Adapted from a “Teach with Tech” article written by Seth M. Ehorn and originally published in Didaktikos Journal.
With the right apps and technology, Bible study teachers, pastors, or professors can help students understand lived experiences from different moments in history. In this article, Professor Ehorn recounts a moving visit to Paris and the innovative ways he was able to incorporate teaching with technology to enable students to travel to another era in time through visualization.
EXPERIENCING A PHYSICAL SITE
Journal Entry, 2011
THE IMPACT OF MATERIAL CULTURE
After visiting Notre Dame, I could not help but think about the site differently. That sense of profundity has not left me. Indeed, that experience has caused me to reflect on how I interact with material culture and how it shapes my understanding of current events, history, and even literature.
Fast-forward several years, and now I find myself in a classroom teaching undergraduate students in a course on “New Testament Literature and Interpretation.” I remain fascinated by the material world of early Christians (e.g., manuscripts, archaeology), and I try to bring this aspect into my teaching whenever possible. But how do I bring my students to “Notre Dame” along with me?
In my quest to help students understand the material world of early Judaism and early Christianity better, I developed an exercise to help them visualize the Herodian Temple and understand how it might have functioned for typical Jewish visitors. The exercise draws on several resources and involves a few steps.
3 Steps to Visualize History Using Technology
1. Acquire pertinent technology
In this example, students download the application “Virtual New Testament” on their compatible electronic devices.
This application, developed by Brigham Young University, is a virtual model of the Herodian Temple that allows users to walk through the temple in first-person style, much like a video game. At first, students are invited to simply explore and discover.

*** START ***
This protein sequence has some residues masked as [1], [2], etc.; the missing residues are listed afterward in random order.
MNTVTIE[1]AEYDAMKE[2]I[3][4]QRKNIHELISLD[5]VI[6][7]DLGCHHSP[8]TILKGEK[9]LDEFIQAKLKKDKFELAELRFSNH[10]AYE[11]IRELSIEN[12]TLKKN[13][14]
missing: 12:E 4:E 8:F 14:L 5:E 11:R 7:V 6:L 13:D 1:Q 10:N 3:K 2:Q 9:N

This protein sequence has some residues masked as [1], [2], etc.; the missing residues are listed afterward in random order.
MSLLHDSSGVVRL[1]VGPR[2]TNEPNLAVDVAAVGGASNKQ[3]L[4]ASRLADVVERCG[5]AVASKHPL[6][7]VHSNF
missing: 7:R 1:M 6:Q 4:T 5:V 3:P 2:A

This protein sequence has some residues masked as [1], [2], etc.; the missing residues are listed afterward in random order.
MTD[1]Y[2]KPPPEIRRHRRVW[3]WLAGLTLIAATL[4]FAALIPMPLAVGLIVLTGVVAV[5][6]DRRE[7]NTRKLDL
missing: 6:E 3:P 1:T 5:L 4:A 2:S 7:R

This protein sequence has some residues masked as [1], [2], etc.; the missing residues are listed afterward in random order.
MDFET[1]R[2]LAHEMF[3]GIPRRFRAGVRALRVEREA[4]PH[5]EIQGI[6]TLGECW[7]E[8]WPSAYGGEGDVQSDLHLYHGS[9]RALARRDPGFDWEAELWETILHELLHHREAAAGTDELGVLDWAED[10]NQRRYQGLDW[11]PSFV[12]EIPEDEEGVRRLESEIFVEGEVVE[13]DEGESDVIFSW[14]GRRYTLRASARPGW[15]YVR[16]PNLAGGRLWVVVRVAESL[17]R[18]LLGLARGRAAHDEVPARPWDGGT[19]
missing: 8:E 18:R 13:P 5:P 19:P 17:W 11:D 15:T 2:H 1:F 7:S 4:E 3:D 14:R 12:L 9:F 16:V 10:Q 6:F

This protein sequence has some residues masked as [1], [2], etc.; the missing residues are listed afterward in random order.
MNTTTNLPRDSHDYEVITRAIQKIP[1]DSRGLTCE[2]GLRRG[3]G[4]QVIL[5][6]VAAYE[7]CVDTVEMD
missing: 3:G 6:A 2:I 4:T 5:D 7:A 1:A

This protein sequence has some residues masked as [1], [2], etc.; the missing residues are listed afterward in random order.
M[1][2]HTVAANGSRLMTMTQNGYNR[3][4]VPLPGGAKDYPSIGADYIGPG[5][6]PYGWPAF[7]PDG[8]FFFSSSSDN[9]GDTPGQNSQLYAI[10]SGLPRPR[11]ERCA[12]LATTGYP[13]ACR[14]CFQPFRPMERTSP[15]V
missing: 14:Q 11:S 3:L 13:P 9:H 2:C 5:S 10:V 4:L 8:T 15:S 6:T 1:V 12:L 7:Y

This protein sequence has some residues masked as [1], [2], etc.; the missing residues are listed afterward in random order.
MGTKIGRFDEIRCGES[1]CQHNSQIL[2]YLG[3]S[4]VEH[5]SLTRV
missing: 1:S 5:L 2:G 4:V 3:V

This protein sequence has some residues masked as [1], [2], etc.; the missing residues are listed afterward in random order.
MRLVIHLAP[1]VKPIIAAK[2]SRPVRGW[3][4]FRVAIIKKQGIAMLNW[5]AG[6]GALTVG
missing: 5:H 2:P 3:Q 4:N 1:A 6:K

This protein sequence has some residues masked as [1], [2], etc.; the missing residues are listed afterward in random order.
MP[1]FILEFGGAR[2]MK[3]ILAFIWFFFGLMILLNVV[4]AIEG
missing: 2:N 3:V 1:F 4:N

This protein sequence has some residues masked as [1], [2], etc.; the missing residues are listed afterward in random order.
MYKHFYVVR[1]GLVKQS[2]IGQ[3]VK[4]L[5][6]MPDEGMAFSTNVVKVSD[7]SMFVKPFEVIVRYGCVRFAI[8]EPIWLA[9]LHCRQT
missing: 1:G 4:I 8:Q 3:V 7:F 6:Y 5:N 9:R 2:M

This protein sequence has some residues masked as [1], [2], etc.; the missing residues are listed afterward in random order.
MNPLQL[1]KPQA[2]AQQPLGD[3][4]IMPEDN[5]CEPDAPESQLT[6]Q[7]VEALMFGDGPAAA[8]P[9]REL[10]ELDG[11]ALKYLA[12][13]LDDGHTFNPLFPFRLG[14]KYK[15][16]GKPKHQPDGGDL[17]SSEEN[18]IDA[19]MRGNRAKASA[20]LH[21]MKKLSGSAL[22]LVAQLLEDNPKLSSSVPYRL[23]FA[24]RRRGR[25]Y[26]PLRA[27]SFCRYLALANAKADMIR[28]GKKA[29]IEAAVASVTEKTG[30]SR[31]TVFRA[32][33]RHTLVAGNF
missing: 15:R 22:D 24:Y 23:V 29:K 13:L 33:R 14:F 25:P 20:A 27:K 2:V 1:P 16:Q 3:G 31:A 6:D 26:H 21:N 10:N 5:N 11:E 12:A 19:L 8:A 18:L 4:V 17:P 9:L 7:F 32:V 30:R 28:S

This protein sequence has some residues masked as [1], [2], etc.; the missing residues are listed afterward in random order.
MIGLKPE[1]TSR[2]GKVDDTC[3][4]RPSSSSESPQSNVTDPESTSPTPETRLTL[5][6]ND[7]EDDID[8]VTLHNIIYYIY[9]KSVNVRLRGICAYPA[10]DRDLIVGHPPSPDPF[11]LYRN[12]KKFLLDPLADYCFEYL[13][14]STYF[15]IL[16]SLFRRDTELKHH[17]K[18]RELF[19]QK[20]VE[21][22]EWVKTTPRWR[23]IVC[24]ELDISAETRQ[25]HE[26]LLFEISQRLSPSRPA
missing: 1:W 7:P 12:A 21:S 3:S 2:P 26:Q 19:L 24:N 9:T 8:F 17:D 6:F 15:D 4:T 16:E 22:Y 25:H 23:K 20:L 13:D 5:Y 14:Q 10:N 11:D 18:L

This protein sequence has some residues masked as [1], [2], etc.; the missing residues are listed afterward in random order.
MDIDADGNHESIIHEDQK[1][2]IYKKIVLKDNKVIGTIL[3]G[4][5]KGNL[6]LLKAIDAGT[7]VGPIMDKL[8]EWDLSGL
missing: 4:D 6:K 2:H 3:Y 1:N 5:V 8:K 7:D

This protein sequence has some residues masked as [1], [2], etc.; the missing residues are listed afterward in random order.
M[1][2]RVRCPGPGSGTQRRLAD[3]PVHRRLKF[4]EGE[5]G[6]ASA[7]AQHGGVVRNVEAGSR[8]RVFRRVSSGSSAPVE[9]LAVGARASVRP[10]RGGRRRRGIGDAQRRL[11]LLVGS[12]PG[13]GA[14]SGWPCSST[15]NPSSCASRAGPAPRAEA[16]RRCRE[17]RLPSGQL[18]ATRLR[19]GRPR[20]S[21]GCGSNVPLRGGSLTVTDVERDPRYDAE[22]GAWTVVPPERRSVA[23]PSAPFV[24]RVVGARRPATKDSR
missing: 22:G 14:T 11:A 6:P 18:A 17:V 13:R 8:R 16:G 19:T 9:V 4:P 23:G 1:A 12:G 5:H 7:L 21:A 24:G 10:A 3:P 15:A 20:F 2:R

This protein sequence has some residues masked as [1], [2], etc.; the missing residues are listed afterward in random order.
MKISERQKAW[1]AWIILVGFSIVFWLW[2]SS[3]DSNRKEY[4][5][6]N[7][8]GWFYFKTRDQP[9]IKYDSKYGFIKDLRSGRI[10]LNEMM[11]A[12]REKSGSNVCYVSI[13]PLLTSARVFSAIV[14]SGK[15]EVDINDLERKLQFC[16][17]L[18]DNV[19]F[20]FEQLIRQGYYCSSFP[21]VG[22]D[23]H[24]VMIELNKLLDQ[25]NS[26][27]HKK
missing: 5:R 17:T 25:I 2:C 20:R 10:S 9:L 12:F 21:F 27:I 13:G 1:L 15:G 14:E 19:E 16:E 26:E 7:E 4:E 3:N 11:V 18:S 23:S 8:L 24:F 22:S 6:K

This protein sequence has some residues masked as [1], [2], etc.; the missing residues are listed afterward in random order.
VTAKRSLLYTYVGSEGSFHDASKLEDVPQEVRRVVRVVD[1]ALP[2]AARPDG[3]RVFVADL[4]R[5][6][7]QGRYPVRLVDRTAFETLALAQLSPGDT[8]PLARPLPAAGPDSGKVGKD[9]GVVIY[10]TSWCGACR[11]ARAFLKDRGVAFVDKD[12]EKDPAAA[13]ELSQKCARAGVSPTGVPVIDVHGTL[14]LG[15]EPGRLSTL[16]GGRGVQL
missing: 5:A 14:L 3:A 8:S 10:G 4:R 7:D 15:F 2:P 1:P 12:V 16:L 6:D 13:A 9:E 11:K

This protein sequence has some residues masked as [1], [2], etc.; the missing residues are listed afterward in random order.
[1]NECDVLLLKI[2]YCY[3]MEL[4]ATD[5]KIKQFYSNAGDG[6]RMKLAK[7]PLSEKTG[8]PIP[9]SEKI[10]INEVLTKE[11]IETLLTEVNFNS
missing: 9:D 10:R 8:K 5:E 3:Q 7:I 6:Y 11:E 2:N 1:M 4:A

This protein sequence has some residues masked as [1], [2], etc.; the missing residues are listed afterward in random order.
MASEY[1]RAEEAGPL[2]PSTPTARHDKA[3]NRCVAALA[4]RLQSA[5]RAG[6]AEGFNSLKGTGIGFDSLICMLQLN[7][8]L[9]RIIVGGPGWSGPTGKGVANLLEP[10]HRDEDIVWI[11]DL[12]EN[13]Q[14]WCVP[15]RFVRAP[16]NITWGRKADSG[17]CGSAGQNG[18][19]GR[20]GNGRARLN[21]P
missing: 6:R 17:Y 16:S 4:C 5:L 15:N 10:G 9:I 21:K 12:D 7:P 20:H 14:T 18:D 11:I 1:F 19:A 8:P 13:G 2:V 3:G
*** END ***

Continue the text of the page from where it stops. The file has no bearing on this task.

2. Read relevant texts
Next, students are asked to read a recent article (2016) that appeared on the Biblical Archaeology Society’s (BAS) website that describes the floor of the Temple Mount. Here the students continue to visualize and now actually see some of the beautiful features of the temple. Students are also learning that websites like BAS exist, and they tend to spend time exploring its content.
Then, they read a selection from E. P. Sanders’s Judaism: Practice and Belief 63 BCE – 66 CE (London: SCM Press, 1992). The reading helps students understand some of the lived experiences of ancient Jews in relation to the material reality of the temple. Within the text of the reading, annotations coach them about various locations they should stop and find in the Virtual New Testament app as they make their way through the reading.
Finally, after exploring the temple, learning a little about archaeology, and reading from Sanders, students are asked to reflect on what they have learned. They are invited to share their responses (“What surprised you?”) and to consider how they might think differently about the New Testament in light of their exploration.Teachers, professors and pastors can transport students to another place and time by teaching with tech resources. Increase student mastery of concepts when they are invited to explore and discover in (almost) real-life settings. Click To Tweet
TEACHING WITH TECH
These steps, which give students the foundation for visualizing the Herodian Temple, form the basis for a class session in which the role of the temple in Second Temple Judaism is discussed.
Furthermore, this specific example can be applied to other teaching opportunities where technology can help students engage in new ways.
When Bible study teachers, pastors, or professors utilize technology and find apps and programs to expand learning, and then build time for additional study and reflection, students can understand the lived experiences of people from important moments in history.
In addition, these “brushes” with history can have a lasting impact on students’ faith. We hope this example will inspire you to utilize technology in your teaching or preaching.
Learn more about using technology to teach the Scriptures when you discover our 5 Best Bible Study Software Options.
Original author, Seth M. Ehorn, (PhD, University of Edinburgh, UK) currently teaches Greek language and linguistics in the Department of Modern and Classical Languages at Wheaton College, USA. He has published articles in the Journal for Theological Studies, Currents in Biblical Research and is a contributor to the Encyclopaedia of Biblical Reception.